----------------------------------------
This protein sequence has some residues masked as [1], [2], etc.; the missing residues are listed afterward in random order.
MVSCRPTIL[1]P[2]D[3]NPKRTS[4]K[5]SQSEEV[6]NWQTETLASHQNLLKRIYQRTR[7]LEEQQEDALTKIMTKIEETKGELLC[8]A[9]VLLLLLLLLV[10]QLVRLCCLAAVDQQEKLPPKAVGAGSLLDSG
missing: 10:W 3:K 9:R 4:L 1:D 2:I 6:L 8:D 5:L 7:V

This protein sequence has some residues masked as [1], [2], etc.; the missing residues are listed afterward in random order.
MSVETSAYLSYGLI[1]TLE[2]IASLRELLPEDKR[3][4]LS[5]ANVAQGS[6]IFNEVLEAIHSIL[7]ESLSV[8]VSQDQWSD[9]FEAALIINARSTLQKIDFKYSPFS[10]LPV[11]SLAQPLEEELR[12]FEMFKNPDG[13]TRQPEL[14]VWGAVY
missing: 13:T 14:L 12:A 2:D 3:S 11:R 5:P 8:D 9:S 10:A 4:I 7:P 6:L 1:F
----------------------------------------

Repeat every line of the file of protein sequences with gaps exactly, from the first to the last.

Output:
This protein sequence has some residues masked as [1], [2], etc.; the missing residues are listed afterward in random order.
MVSCRPTIL[1]P[2]D[3]NPKRTS[4]K[5]SQSEEV[6]NWQTETLASHQNLLKRIYQRTR[7]LEEQQEDALTKIMTKIEETKGELLC[8]A[9]VLLLLLLLLV[10]QLVRLCCLAAVDQQEKLPPKAVGAGSLLDSG
missing: 10:W 3:K 9:R 4:L 1:D 2:I 6:L 8:D 5:L 7:V

This protein sequence has some residues masked as [1], [2], etc.; the missing residues are listed afterward in random order.
MSVETSAYLSYGLI[1]TLE[2]IASLRELLPEDKR[3][4]LS[5]ANVAQGS[6]IFNEVLEAIHSIL[7]ESLSV[8]VSQDQWSD[9]FEAALIINARSTLQKIDFKYSPFS[10]LPV[11]SLAQPLEEELR[12]FEMFKNPDG[13]TRQPEL[14]VWGAVY
missing: 13:T 14:L 12:A 2:D 3:S 11:R 5:P 8:D 9:S 10:A 4:I 7:P 6:L 1:F